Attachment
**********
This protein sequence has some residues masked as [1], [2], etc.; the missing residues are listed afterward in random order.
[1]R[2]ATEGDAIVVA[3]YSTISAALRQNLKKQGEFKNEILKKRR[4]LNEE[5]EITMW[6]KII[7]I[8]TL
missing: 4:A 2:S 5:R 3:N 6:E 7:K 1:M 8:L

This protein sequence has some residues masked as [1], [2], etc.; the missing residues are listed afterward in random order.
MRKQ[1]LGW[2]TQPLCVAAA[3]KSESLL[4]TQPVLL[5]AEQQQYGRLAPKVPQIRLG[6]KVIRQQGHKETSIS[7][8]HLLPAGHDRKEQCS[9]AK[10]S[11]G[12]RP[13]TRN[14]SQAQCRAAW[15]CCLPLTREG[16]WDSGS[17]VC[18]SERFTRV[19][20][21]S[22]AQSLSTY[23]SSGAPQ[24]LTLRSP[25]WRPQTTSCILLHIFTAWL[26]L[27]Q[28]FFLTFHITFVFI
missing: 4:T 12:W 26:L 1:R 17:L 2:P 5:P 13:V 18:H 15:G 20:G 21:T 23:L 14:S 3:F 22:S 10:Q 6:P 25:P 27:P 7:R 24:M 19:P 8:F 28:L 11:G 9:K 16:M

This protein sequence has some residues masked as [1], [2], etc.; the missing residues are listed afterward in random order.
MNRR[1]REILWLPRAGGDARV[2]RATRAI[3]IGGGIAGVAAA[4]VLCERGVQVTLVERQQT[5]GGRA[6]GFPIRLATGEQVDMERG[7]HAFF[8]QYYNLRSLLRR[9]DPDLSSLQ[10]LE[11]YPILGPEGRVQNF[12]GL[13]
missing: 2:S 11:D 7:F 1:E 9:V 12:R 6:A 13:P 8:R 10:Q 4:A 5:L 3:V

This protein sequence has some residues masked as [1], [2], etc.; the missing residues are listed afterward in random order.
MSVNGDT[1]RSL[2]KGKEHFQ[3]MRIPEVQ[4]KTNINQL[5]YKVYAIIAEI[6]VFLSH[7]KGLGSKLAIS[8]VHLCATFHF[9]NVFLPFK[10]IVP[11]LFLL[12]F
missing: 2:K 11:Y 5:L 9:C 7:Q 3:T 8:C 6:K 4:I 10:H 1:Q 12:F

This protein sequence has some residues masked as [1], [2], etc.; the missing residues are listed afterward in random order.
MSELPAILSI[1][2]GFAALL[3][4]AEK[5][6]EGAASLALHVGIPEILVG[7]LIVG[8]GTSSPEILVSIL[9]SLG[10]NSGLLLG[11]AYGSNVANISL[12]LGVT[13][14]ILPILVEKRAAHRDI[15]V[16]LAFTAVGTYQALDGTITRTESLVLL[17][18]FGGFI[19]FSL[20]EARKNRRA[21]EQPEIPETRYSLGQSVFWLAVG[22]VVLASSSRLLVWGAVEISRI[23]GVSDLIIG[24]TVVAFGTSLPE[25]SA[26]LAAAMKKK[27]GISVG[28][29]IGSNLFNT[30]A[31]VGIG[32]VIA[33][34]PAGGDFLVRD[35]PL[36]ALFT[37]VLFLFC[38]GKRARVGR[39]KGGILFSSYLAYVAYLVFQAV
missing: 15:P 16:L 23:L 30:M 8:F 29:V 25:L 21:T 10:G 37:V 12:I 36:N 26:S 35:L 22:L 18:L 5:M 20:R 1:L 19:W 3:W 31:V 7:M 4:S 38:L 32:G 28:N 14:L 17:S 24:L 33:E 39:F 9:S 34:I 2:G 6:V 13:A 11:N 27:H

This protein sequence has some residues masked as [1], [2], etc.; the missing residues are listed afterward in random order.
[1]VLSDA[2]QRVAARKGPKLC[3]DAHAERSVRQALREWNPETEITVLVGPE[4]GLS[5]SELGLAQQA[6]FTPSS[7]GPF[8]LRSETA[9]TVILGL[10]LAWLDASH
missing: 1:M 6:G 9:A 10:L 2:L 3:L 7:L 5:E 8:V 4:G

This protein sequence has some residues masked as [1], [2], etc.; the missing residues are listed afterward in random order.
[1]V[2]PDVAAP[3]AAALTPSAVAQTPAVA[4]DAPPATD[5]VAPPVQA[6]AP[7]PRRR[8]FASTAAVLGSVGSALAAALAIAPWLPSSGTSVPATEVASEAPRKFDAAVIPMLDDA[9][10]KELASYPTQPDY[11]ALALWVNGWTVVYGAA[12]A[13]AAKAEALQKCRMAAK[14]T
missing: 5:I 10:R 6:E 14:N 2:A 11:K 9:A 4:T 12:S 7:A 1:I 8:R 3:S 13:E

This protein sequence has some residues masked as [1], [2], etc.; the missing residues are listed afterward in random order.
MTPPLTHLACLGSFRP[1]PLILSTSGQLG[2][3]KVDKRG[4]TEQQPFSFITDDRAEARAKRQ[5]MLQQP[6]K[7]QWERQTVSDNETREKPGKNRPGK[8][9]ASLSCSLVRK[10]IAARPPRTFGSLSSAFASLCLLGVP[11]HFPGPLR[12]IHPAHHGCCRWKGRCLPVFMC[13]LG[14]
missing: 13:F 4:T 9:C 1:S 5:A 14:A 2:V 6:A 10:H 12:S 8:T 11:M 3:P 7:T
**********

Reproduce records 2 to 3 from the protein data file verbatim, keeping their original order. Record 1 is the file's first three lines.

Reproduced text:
This protein sequence has some residues masked as [1], [2], etc.; the missing residues are listed afterward in random order.
MRKQ[1]LGW[2]TQPLCVAAA[3]KSESLL[4]TQPVLL[5]AEQQQYGRLAPKVPQIRLG[6]KVIRQQGHKETSIS[7][8]HLLPAGHDRKEQCS[9]AK[10]S[11]G[12]RP[13]TRN[14]SQAQCRAAW[15]CCLPLTREG[16]WDSGS[17]VC[18]SERFTRV[19][20][21]S[22]AQSLSTY[23]SSGAPQ[24]LTLRSP[25]WRPQTTSCILLHIFTAWL[26]L[27]Q[28]FFLTFHITFVFI
missing: 4:T 12:W 26:L 1:R 17:L 2:P 5:P 13:V 18:H 15:G 20:G 21:T 23:L 14:S 3:F 22:S 10:Q 6:P 25:P 27:P 7:R 24:M 19:P 8:F 28:L 11:G 9:K 16:M

This protein sequence has some residues masked as [1], [2], etc.; the missing residues are listed afterward in random order.
MNRR[1]REILWLPRAGGDARV[2]RATRAI[3]IGGGIAGVAAA[4]VLCERGVQVTLVERQQT[5]GGRA[6]GFPIRLATGEQVDMERG[7]HAFF[8]QYYNLRSLLRR[9]DPDLSSLQ[10]LE[11]YPILGPEGRVQNF[12]GL[13]
missing: 2:S 11:D 7:F 1:E 9:V 12:R 6:A 13:P 8:R 10:Q 4:A 5:L 3:V